A Historic Moment: Improving Lifestyle May Decrease Alzheimer’s by 50 percent

Dharma S Khalsa, MD Health Guide September 06, 2011
  • Dear Friend:

     

    As you may have heard, a recent announcement at the International Conference on Alzheimer's disease hosted by the Alzheimer's Association in Paris, France, states that the prevention of cognitive decline is now within reach. This statement has drawn an enthusiastic response from many industry leaders.  The ARPF is among those quick to affirm the news. As you may recall, in 1993, we were the first to begin this pioneering prevention research work.

     

    I'm thrilled that the Alzheimer's Association and others have joined our prevention camp. When I first started speaking publicly about Alzheimer's prevention, I wasn't the most popular physician in the room. But science has always been on our side, and I was patiently optimistic that the conventional medical establishment would embrace the concept one day. Listening to the news that the other experts now agree with me that with lifestyle measures, we can reduce the number of people who develop Alzheimer's by as much as 50 percent is validating - not of me personally, but of the science that we have been promoting for many years.

     

    The ARPF's Four Pillars of PreventionTM represent the state-of-the-art of a lifestyle approach, which is now the mainstream method to reducing your risk factors for the development of this terrible disease.

     

    In addition, our meditative memory exercise known as Kirtan Kriya has been vigorously studied by the ARPF in concert with scientists at top medical schools, and its findings have been published in leading medical journals. Our research shows that Kirtan Kriya, when practiced only 12 minutes a day, strengthens your brain, increases blood flow to it, and reverses established memory loss.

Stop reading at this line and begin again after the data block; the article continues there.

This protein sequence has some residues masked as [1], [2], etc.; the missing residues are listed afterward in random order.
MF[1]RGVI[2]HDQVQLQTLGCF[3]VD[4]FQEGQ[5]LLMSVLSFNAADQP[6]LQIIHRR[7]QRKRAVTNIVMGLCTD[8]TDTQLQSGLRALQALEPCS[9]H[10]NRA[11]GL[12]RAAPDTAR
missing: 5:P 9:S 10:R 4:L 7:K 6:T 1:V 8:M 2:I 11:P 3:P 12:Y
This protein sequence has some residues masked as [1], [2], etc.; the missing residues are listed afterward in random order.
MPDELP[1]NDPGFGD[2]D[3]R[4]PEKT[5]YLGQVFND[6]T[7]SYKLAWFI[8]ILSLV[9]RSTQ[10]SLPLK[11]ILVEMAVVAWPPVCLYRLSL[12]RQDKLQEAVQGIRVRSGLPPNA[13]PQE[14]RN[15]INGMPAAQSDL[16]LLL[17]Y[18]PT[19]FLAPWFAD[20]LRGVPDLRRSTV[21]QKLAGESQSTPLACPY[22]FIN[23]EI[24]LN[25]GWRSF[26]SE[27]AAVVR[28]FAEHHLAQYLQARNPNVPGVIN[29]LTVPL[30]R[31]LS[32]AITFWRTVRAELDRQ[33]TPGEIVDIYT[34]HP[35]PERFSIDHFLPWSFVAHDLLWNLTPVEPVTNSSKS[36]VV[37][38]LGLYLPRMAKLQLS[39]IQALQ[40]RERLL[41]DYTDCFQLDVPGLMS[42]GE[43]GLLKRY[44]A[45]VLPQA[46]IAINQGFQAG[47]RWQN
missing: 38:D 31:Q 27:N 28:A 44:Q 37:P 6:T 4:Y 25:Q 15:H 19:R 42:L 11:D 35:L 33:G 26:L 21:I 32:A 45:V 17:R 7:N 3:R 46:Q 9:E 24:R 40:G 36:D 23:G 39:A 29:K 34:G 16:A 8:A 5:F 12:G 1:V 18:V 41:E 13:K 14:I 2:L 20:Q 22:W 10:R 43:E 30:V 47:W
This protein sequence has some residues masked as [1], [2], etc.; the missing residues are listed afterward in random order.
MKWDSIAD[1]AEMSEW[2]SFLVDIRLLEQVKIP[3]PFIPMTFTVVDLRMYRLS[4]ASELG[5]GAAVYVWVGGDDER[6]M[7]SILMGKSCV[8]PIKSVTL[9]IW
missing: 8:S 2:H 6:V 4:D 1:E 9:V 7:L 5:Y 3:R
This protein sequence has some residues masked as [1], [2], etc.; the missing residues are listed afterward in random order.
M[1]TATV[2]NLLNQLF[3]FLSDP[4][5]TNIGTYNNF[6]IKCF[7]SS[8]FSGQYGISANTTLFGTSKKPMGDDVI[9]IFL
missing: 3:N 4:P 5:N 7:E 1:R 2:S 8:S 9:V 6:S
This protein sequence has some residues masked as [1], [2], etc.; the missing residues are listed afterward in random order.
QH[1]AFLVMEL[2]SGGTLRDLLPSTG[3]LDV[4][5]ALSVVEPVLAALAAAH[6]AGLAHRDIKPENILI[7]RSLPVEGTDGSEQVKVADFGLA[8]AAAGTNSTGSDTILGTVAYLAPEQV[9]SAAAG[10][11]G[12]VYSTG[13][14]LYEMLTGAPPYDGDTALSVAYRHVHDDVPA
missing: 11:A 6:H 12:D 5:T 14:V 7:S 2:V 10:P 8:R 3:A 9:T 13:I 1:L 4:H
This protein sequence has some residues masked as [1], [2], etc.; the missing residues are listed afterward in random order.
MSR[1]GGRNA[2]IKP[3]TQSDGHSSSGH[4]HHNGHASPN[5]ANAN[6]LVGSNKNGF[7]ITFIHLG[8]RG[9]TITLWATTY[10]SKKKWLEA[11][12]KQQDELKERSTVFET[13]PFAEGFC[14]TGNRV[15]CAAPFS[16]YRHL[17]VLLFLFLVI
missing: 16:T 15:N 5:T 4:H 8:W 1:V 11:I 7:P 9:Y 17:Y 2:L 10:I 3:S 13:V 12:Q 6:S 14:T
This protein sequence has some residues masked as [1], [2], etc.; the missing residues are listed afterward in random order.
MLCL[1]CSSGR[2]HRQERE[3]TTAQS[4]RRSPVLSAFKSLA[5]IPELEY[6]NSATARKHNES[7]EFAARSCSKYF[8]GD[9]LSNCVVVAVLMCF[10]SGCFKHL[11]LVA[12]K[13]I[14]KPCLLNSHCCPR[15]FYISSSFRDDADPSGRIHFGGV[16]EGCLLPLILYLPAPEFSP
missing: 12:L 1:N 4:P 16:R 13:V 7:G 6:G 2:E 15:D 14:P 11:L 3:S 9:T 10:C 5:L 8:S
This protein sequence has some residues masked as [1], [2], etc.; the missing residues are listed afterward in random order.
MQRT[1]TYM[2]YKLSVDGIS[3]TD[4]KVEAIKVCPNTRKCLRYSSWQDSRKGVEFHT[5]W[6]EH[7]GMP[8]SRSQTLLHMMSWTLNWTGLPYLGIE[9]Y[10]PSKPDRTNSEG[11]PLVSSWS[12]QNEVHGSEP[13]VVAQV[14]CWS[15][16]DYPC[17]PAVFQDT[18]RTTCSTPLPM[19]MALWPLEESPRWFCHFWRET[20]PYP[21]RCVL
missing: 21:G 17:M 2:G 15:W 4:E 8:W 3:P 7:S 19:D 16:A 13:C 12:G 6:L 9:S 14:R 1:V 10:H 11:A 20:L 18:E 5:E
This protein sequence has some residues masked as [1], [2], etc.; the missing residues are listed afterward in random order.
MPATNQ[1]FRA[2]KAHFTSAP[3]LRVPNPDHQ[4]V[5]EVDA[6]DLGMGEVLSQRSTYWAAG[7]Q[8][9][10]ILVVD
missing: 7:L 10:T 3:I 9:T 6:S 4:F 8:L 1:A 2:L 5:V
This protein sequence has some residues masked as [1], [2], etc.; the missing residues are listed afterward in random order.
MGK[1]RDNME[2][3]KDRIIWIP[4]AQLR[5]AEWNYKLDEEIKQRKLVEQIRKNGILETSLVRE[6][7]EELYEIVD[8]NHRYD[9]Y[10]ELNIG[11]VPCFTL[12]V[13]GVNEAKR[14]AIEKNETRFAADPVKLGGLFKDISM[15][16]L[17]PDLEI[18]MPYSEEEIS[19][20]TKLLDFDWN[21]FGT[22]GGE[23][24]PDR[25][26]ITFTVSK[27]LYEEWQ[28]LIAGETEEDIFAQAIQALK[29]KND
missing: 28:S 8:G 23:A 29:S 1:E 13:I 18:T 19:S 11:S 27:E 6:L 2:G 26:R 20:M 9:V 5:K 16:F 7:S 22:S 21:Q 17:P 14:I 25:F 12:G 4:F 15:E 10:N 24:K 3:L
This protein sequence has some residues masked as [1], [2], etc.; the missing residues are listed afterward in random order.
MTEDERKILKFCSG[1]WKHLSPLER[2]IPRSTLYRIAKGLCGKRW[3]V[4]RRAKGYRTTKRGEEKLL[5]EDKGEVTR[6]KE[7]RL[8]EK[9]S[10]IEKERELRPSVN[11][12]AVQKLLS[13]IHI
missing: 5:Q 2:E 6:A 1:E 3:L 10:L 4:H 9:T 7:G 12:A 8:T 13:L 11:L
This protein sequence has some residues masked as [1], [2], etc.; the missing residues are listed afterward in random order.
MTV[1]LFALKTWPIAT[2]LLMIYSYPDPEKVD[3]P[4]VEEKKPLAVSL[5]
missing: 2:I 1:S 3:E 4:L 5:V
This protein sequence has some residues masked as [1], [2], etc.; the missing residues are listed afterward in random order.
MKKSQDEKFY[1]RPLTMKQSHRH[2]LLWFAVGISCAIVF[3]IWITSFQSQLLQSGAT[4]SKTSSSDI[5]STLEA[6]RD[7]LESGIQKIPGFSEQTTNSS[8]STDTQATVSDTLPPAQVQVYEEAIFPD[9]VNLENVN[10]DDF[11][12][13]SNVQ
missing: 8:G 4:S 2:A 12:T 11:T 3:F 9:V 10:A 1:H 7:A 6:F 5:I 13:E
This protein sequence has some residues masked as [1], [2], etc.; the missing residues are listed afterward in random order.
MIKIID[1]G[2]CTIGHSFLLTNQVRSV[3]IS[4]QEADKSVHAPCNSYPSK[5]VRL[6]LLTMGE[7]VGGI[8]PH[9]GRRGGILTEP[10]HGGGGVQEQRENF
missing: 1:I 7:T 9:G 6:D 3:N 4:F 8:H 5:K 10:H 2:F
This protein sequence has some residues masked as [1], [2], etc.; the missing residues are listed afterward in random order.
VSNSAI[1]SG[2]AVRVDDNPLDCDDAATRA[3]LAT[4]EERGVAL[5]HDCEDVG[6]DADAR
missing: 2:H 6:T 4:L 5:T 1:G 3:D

Moreover, our innovative research has also revealed a reduction in inflammation, less depression, and a 44 percent increase in the enzyme known as telomerase, which is a breakthrough anti-aging discovery. When you have more telomerase, you have longer telomeres, part of your DNA, and that means you live longer in better health and with an improved memory.

     

    Now that it appears there is growing consensus around the potential of prevention, we all need to work together to educate the public. Our message is one of hope and optimism. There are things that you can do right now to stimulate your brain, make it younger and stronger, and improve your memory with age.

     

    We owe it to ourselves, as well as to our children and grandchildren, to join forces to empower everyone to make lifestyle modifications so they'll enjoy a long life with a clear and vital mind.

     

    Now is the time.

     

    Please join us in this hopeful and optimistic movement!

     

     

    Sincerely yours,

     

    Dharma Singh Khalsa, M.D.

    Founding President/Medical Director
    Alzheimer's Research and Prevention Foundation

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